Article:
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'Finding Dory' Producers on the Process of and Decision to Continue the Underwater Story

HaydnSpurrell HaydnSpurrell Speaking with producer Lindsey Collins and screenwriter/co-producer Andrew Stanton discussed the decision behind making a sequel to Finding Nemo 13 years after the original.

"If you combine the two movies, eight years is a long time to spend with fish," Stanton said.

"Four years on all the movies, yeah, so you’ve got to be careful about what you choose. I mean, that’s one of the things I knew very well - okay, do I want to be on this thing that two years from now is not going to be my friend, everything’s going to be going wrong, and I going to want to get out of bed? Do I want to see the possibility of the end result of this thing that badly? And, I did."

Collins considered the tough questions. "You have to ask: do I love these characters enough to invest four more years of my - honestly - and, then I think you have to feel like you want to be - not only with the people you are working with on a daily basis - but, the characters you are with for four years."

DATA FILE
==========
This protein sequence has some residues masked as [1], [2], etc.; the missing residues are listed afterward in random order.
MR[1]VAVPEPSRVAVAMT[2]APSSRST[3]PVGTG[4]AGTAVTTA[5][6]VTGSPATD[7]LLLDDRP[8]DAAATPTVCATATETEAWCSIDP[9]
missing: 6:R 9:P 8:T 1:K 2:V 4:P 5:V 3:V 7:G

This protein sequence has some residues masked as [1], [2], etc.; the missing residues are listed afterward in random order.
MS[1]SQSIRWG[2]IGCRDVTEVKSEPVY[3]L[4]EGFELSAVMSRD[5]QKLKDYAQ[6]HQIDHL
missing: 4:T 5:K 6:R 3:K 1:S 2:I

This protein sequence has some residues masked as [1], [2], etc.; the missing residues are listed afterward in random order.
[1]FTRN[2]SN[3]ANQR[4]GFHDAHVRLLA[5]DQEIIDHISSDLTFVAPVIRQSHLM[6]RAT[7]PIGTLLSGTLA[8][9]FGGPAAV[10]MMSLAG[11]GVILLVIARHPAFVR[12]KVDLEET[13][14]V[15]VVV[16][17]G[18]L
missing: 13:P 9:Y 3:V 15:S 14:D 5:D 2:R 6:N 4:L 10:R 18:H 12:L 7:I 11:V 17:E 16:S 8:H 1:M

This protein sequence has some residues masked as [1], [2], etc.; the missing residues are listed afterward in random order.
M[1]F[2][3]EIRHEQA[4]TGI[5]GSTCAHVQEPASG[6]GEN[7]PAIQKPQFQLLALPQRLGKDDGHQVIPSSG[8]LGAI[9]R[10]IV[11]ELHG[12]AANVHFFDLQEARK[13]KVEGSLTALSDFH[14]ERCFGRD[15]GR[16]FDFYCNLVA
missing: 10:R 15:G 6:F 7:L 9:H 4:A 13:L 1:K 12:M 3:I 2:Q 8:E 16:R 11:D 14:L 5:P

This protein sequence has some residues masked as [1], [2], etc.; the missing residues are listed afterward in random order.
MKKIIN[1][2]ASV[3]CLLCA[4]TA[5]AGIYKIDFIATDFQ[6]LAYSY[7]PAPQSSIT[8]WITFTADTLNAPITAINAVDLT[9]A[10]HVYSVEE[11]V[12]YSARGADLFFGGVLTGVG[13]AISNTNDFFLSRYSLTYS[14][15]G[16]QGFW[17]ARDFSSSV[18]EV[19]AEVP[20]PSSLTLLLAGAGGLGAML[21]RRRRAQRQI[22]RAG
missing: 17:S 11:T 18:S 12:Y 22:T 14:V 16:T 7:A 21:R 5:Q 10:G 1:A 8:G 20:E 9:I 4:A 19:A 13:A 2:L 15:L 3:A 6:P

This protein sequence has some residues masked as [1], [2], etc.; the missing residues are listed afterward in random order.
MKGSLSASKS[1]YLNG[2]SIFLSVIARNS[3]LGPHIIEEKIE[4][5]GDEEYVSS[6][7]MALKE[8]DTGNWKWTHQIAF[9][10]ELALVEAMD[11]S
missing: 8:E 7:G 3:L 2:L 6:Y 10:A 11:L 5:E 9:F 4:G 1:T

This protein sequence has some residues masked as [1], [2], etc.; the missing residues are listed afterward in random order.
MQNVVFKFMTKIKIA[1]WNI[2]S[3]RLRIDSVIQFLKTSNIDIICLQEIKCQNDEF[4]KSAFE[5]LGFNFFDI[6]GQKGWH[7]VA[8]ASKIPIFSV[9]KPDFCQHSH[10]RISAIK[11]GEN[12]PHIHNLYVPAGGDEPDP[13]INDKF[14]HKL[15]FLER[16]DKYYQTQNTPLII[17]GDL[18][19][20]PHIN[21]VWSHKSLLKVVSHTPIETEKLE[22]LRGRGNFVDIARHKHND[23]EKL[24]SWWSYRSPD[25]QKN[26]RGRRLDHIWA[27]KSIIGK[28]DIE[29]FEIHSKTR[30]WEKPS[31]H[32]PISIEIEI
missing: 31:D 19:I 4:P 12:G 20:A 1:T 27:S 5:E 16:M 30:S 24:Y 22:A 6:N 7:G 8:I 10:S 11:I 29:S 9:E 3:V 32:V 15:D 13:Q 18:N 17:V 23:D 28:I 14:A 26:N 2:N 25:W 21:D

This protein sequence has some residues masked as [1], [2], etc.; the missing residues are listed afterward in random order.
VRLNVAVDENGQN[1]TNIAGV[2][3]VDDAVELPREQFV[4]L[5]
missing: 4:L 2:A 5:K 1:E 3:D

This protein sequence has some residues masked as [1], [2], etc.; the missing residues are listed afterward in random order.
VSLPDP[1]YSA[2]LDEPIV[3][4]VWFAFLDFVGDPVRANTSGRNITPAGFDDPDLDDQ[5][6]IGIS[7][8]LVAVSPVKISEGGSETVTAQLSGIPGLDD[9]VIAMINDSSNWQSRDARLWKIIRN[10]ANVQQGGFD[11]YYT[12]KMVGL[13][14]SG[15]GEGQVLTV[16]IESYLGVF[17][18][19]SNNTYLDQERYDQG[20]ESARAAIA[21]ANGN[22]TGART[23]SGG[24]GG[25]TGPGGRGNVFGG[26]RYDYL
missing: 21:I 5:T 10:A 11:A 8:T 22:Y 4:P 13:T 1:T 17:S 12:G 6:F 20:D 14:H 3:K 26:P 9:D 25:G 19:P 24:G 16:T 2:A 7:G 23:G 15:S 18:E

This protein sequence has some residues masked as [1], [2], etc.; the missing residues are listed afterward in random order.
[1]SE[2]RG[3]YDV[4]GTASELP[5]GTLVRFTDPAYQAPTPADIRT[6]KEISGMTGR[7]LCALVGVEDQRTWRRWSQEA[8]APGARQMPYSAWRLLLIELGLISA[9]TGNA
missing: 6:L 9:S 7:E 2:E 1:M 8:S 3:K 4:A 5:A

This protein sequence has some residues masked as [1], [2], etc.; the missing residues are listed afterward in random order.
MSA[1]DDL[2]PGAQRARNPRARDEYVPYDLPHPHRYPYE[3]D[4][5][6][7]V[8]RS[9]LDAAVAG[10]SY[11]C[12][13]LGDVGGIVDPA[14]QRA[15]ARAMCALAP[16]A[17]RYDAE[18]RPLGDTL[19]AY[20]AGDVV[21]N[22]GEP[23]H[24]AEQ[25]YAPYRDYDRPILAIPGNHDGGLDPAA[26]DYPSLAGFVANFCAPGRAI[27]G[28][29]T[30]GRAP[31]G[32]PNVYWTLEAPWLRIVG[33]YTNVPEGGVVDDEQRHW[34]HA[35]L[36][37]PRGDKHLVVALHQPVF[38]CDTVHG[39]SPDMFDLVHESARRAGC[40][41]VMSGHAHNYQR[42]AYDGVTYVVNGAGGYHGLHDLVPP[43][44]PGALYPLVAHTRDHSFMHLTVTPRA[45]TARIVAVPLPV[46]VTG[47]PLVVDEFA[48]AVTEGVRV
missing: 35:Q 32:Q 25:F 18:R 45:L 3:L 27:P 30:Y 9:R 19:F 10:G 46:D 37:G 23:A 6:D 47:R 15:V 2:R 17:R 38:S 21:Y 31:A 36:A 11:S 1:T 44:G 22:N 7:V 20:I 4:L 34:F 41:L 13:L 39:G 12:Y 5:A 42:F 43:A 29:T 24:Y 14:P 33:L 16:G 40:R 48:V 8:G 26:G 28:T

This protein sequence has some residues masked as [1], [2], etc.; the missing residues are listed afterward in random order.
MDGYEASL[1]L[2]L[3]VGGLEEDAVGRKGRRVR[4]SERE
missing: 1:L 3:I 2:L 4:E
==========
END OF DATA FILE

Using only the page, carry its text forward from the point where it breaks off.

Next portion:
Stanton gave some genuine insight into the writing process, which is rarely smooth as he puts it. "typically, let’s say there’s 35 scenes in a movie - typically, there’s only two or three [scenes] that, from the get go, you go, “This is going to be a great scene.” and, then the rest of it? Half of it you’re like, “We’ve got nothing. Nothing at all.

"It was funny, I don’t know how far in we were - maybe two years? a year and a half? - when that started to come together and you could just feel it. I remember saying, “Oh, it looks like a Pixar movie.”

Finding Dory swims into theaters June 17.

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